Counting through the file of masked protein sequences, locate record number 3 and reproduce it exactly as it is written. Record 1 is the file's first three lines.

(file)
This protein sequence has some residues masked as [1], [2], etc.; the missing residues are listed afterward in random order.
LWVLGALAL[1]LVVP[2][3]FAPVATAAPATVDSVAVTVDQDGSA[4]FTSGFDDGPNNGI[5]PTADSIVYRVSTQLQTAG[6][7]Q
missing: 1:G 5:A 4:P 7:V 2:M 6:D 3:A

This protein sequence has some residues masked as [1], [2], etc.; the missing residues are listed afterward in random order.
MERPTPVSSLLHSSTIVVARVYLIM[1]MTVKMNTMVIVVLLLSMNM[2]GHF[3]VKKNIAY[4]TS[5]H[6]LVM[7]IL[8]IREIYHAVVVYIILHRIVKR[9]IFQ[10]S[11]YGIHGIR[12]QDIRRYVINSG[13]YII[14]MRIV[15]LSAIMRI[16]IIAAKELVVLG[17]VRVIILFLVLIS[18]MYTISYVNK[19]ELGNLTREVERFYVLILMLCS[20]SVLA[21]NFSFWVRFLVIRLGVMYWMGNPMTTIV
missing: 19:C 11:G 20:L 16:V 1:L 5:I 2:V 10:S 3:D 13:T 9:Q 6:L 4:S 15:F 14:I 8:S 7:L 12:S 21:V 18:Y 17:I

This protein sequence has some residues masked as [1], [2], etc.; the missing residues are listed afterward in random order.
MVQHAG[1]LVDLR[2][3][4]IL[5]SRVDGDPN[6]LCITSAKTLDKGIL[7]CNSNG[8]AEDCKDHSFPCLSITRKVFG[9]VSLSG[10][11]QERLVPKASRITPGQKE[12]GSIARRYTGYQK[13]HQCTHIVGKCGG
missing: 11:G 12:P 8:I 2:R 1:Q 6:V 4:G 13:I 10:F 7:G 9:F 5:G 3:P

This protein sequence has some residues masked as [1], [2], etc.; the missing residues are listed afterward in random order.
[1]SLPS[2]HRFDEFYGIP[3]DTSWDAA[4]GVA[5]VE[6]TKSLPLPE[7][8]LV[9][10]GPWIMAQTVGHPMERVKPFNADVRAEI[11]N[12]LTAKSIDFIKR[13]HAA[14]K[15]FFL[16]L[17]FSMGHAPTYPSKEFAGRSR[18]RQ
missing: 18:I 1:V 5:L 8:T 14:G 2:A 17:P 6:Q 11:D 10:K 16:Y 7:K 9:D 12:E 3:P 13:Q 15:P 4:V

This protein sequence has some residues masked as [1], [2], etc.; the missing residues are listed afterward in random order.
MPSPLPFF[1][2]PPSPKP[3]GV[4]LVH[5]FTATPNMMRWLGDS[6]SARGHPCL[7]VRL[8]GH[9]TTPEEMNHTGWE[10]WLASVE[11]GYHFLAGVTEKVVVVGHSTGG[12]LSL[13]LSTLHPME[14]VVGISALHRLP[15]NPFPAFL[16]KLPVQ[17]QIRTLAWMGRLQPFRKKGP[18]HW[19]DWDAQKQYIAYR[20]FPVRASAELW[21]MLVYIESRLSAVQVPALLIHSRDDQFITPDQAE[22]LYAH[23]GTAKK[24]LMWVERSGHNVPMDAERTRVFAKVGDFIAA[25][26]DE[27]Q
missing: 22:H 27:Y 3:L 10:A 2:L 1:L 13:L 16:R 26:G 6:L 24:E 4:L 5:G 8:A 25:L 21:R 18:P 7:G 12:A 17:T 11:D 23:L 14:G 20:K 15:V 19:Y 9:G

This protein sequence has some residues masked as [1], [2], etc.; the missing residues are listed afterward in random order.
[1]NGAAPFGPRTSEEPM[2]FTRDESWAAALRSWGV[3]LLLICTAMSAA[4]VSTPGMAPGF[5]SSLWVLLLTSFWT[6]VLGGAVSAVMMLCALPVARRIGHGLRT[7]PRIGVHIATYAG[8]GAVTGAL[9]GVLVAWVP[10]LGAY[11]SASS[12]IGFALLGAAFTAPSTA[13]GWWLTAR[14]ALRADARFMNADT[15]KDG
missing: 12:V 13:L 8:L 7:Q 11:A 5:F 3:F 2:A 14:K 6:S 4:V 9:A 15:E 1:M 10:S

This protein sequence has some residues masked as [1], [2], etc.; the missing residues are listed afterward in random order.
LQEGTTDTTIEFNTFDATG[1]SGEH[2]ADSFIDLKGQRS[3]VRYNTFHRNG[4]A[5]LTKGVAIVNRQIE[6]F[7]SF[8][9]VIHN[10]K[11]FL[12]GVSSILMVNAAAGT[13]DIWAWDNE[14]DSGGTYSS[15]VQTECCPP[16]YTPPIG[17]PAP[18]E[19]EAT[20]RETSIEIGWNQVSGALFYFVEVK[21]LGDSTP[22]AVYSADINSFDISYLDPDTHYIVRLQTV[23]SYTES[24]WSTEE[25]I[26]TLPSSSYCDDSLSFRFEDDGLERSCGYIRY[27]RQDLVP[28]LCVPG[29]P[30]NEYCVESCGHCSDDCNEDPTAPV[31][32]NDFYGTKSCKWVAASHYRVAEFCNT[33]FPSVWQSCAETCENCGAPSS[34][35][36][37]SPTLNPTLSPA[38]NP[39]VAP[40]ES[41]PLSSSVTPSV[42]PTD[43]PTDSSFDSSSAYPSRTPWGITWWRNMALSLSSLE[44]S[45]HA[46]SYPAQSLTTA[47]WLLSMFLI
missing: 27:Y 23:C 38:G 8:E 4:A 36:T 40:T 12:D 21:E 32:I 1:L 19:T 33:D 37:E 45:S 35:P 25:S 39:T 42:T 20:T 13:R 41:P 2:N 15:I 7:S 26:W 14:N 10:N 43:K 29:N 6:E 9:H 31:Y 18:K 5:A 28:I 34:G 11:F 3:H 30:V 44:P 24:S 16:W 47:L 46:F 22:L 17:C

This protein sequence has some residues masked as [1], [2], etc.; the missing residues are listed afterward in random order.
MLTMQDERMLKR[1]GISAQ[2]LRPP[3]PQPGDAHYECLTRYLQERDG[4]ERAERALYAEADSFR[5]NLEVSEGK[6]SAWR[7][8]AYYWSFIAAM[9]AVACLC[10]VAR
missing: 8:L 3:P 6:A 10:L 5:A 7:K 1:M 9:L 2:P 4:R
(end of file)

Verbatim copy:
This protein sequence has some residues masked as [1], [2], etc.; the missing residues are listed afterward in random order.
MVQHAG[1]LVDLR[2][3][4]IL[5]SRVDGDPN[6]LCITSAKTLDKGIL[7]CNSNG[8]AEDCKDHSFPCLSITRKVFG[9]VSLSG[10][11]QERLVPKASRITPGQKE[12]GSIARRYTGYQK[13]HQCTHIVGKCGG
missing: 11:G 12:P 8:I 2:R 1:Q 6:V 4:G 13:I 10:F 7:G 9:F 5:G 3:P